The glass was old; milky in the way they made them back then. Arlen could see through the window, but it was cloudy and refracted, making the passersby into a moving collage.

He knew there would be a lot to go through. His Zayde was a special kind of pack rat- the printed word in all its forms. Books, magazines, but most wonderfully, diaries going back seventy years. Every week of his life chronicled in uneven prose, fanciful poems, and even odd little cartoons etched in black ink.

Sitting on the old hardwoods, surrounded by the worn notebooks, it was a chance to learn about a world so different from his own. Arlen knew a bit about his Zayde’s background, but he never imagined that he’d endured so much heartache and strife or that he’d kept it locked away in these diaries. It seemed invasive reading them, though he felt on some level compelled to now that he was gone. The landscape of Zayde’s memory laid out by his hands seemed to justifiably be a part of him now- a legacy he respected more with each page.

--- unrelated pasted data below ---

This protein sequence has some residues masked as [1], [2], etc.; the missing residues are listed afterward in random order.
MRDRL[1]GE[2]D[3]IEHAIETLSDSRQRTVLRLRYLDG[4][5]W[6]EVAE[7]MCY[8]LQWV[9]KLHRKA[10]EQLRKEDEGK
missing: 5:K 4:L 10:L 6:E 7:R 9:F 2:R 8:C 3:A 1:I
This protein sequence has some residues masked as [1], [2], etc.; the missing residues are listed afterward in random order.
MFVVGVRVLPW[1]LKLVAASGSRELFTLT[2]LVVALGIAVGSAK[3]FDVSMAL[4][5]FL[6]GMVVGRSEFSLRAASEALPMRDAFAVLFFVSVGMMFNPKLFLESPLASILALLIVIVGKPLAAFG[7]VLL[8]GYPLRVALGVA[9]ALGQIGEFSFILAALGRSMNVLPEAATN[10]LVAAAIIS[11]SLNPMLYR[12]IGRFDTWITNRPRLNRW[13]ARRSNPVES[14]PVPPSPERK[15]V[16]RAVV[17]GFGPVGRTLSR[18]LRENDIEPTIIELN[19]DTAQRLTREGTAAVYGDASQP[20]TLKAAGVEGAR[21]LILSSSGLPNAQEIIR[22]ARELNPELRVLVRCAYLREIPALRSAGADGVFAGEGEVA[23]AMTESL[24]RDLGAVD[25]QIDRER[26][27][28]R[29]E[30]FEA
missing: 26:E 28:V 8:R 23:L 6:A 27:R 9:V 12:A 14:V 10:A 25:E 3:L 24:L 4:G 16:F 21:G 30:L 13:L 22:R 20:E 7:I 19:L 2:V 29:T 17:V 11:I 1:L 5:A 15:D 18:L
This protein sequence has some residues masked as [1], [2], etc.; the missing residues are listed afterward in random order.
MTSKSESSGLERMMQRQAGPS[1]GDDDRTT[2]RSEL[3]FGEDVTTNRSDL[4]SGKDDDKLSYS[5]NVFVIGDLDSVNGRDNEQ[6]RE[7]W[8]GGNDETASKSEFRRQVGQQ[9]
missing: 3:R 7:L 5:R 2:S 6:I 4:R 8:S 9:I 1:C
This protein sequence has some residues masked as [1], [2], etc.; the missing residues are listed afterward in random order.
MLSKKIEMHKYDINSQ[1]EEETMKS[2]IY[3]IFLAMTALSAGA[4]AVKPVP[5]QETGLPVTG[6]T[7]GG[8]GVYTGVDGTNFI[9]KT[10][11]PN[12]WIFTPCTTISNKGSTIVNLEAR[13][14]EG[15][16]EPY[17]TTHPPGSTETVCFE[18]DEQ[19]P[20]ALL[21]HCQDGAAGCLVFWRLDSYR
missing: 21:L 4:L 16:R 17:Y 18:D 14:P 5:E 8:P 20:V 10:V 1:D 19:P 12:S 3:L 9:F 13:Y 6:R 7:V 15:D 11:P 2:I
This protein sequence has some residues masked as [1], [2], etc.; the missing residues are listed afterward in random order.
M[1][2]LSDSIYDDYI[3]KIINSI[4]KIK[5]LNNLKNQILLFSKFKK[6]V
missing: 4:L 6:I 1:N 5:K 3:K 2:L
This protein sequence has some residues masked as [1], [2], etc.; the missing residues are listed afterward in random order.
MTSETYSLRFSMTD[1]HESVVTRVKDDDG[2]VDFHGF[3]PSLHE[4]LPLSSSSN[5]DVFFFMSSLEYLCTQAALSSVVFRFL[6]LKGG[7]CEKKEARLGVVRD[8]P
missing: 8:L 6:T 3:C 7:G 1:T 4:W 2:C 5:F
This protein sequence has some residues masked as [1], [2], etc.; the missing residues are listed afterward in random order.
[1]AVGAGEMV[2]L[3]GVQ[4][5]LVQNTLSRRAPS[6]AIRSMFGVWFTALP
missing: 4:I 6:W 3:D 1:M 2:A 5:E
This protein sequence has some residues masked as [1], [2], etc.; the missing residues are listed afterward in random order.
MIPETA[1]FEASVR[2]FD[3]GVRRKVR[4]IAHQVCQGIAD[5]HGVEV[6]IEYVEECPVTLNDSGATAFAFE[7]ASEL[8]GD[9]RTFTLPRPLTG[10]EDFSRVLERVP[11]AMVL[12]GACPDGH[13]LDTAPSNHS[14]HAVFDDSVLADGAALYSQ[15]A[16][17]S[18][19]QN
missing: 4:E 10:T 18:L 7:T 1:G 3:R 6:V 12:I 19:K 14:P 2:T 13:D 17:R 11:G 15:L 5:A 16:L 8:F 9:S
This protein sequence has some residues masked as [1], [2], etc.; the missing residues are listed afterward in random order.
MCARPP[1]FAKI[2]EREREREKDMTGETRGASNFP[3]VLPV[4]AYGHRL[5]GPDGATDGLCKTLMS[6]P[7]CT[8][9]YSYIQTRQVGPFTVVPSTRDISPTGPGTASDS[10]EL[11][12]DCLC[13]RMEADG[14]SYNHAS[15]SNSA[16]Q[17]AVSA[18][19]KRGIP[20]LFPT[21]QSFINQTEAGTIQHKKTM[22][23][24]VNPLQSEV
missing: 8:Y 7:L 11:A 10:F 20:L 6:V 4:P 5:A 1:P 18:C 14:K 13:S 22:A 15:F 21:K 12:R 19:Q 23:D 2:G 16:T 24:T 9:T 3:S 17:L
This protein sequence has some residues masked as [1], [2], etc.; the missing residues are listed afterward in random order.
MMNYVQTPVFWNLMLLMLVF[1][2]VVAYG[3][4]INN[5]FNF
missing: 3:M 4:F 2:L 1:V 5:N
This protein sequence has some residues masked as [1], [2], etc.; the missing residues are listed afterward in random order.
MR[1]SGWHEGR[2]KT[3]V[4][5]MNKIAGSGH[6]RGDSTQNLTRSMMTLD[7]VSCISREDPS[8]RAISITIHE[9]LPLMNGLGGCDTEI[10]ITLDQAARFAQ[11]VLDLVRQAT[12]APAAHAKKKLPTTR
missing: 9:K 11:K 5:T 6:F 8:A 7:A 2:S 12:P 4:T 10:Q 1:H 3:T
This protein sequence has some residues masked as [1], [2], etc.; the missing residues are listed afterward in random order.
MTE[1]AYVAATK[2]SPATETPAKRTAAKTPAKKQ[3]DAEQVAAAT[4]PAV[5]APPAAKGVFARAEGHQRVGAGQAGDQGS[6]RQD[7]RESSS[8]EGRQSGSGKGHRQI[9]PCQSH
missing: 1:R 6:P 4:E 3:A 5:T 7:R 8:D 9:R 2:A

He read late into the night, proceeding in chronological order through the books, and was transported into his Zayde’s mind. He learned about his secret hopes and the grudges he held onto for far too long. His later years were filled with anguish and battles with regret and the limitations of his infirmities. Arlen realized his grandfather was a man like himself- someone who just wanted to experience a little happiness and not let life push him down in a hole.

© 2021 Jeff E. Brown. All rights reserved.

Leave a Reply

Fill in your details below or click an icon to log in: Logo

You are commenting using your account. Log Out /  Change )

Facebook photo

You are commenting using your Facebook account. Log Out /  Change )

Connecting to %s

%d bloggers like this: